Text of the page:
High School Drawing Lesson Plans
These drawing lessons are sure to be a hit with your high school students.
This slide art lesson plan helps high school students discover how to create shiny effects with pencil. It takes them through the process of drawing a spoon from observation by starting from the biggest ideas and refining the shape. It then leads students through the value scale to help demonstrate how shiny effects can be created by manipulating light and dark values and placing them next to each other. By the end of this lesson, students will create a realistic drawing of a spoon from observation that is shaded.
This slide art lesson plan teaches students how to use the value scale to their advantage by planning out their values before ever placing pencil to paper. By identifying the brightest brights and darkest darks first, and then creating a value map, students will discover how to use the entire range of values to create beautiful effects in their drawings. By the end of this art lesson plan, students will create a self-portrait using a full range of values that are keyed correctly to each other.
Do you ever have students create a very nice value scale, and then proceed to use only one grey value to shade their entire drawing? If so, this slide art lesson plan is for you!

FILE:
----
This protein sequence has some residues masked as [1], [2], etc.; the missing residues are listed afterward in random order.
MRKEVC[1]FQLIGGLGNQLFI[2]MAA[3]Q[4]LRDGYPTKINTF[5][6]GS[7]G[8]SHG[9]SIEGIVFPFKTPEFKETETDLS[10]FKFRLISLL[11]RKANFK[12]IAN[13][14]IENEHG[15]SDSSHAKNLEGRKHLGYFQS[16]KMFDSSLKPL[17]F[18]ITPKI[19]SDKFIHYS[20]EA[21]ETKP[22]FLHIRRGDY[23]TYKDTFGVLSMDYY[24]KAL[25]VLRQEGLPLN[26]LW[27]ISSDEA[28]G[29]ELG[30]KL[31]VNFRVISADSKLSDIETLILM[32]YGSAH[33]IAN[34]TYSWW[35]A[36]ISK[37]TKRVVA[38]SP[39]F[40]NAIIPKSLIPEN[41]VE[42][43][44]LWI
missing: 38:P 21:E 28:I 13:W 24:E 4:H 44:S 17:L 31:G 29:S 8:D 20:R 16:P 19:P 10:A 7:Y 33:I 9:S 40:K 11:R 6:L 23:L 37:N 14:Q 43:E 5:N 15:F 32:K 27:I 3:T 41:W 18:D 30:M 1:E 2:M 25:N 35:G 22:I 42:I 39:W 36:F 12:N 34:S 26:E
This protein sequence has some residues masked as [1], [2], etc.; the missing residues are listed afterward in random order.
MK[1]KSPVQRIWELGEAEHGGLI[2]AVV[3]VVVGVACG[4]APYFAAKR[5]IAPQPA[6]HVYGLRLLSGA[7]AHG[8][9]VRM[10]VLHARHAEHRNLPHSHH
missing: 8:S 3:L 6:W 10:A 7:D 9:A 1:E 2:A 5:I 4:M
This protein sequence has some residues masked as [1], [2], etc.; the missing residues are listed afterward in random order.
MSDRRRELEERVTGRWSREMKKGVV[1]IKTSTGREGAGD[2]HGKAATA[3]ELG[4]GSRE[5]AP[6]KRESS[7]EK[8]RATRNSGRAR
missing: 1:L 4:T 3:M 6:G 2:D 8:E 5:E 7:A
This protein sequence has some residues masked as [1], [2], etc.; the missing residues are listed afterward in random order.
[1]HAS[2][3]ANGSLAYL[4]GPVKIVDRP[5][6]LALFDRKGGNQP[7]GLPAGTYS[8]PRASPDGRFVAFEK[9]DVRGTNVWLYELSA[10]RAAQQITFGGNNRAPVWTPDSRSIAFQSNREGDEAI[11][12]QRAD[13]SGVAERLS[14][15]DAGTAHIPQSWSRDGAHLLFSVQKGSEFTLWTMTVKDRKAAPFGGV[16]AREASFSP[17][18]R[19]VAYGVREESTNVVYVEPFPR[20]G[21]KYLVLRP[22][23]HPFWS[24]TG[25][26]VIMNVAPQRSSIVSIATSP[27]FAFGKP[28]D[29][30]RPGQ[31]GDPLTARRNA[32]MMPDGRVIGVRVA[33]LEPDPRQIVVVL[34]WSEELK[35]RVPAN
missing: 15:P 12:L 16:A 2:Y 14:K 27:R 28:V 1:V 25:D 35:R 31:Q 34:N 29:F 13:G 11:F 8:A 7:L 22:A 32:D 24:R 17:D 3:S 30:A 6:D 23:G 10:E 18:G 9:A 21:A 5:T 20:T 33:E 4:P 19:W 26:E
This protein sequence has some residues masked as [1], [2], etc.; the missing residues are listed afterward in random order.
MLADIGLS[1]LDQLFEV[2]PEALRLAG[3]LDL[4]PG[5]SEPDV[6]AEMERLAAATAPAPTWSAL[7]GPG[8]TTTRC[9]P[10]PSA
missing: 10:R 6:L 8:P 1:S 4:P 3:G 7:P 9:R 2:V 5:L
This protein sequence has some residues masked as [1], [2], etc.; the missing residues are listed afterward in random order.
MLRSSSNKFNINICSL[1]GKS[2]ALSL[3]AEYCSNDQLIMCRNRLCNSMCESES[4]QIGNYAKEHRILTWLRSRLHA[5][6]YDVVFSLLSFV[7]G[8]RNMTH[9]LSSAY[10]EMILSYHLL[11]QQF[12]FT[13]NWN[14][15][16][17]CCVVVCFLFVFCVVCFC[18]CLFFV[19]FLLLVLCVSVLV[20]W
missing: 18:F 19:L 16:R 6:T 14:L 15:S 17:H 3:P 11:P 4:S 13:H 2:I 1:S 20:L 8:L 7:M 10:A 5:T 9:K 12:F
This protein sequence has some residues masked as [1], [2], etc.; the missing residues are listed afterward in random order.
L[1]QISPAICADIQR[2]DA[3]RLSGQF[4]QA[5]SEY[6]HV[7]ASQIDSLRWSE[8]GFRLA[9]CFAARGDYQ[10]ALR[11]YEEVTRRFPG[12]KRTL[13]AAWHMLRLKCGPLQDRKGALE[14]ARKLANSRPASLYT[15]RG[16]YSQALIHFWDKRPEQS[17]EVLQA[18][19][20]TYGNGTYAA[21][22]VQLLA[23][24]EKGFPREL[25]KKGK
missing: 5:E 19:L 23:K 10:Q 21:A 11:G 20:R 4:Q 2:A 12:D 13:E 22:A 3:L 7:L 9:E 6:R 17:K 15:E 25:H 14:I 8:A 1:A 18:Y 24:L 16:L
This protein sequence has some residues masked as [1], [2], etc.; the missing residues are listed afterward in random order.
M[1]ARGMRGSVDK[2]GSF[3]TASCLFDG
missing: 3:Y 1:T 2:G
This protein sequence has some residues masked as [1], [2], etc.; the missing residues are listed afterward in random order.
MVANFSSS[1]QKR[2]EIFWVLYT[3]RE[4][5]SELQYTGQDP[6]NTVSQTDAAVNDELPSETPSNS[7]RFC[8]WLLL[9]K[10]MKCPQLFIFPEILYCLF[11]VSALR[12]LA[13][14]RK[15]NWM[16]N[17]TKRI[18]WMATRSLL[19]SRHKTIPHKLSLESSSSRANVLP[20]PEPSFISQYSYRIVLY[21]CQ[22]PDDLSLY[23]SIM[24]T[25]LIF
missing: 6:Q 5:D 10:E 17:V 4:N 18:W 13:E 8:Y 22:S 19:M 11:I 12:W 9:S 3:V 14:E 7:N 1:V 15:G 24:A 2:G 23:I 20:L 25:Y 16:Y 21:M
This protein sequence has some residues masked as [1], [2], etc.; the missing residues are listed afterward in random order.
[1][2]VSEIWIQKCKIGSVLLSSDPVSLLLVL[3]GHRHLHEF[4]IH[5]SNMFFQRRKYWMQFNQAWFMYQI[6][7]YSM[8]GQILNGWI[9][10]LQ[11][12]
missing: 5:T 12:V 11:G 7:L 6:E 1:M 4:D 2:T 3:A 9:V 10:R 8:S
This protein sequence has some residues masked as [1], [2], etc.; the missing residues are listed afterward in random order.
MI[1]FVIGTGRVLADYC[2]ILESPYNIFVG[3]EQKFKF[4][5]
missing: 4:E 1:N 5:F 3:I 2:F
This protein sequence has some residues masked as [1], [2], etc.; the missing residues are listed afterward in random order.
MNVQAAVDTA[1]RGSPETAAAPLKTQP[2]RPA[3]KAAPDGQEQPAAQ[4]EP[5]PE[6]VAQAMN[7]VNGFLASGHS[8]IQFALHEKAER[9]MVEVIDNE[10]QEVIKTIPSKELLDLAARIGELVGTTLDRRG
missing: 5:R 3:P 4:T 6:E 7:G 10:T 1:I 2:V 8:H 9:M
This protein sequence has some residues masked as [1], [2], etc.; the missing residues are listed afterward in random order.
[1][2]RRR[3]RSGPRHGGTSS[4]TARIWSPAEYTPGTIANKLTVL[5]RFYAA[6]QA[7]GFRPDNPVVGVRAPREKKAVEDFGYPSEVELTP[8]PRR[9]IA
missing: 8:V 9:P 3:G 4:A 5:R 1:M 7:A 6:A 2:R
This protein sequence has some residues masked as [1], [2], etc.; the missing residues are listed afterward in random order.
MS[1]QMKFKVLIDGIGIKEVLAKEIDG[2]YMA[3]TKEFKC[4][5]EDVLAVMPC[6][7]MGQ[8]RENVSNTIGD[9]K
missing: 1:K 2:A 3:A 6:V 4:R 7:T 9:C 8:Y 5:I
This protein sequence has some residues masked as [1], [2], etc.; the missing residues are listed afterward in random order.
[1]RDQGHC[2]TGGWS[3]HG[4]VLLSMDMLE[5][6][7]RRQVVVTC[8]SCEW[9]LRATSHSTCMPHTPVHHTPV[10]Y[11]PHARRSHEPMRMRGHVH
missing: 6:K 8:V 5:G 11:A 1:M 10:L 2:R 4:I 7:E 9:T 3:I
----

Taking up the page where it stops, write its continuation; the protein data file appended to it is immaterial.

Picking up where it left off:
Throughout the lesson, students will discover how to create a smart value scale that is quick to create and easy to reference. By simplifying the process of creating value scales, students will discover a system that efficiently creates a reference tool EVERY TIME THEY START A NEW DRAWING. This repetition is infinitely helpful for expanding students’ understanding of values and how to apply the full range of values to their drawings. This art lesson plan is also the perfect compliment to the Keying Values Slide Lesson Plan.
Looking for fun ways to teach your students observation drawing? This art lesson plan not only teaches students how to create observation drawings of natural objects, it then shows students how to take their drawings and turn them into beautiful, seamless patterns. This lesson is a great way to introduce graphic design, surface pattern, and other pattern-based applied arts.
Once your class draws boxes in perspective, it is tempting to move on to the next unit. However, if you want to dive deeper into perspective, this art lesson plan takes depth-of-space concepts to the next level. After walking students through the process of drawing a box step-by-step, this art lesson plan then reverses the process. It asks students to look at a small stool, and then discover where the horizon line and vanishing points must be. This lesson takes perspective theory to the realm of practical applications when drawing from life. By the end of this lesson, student will be able to look at objects around them and correctly identify the horizon line and vanishing points from their point of view.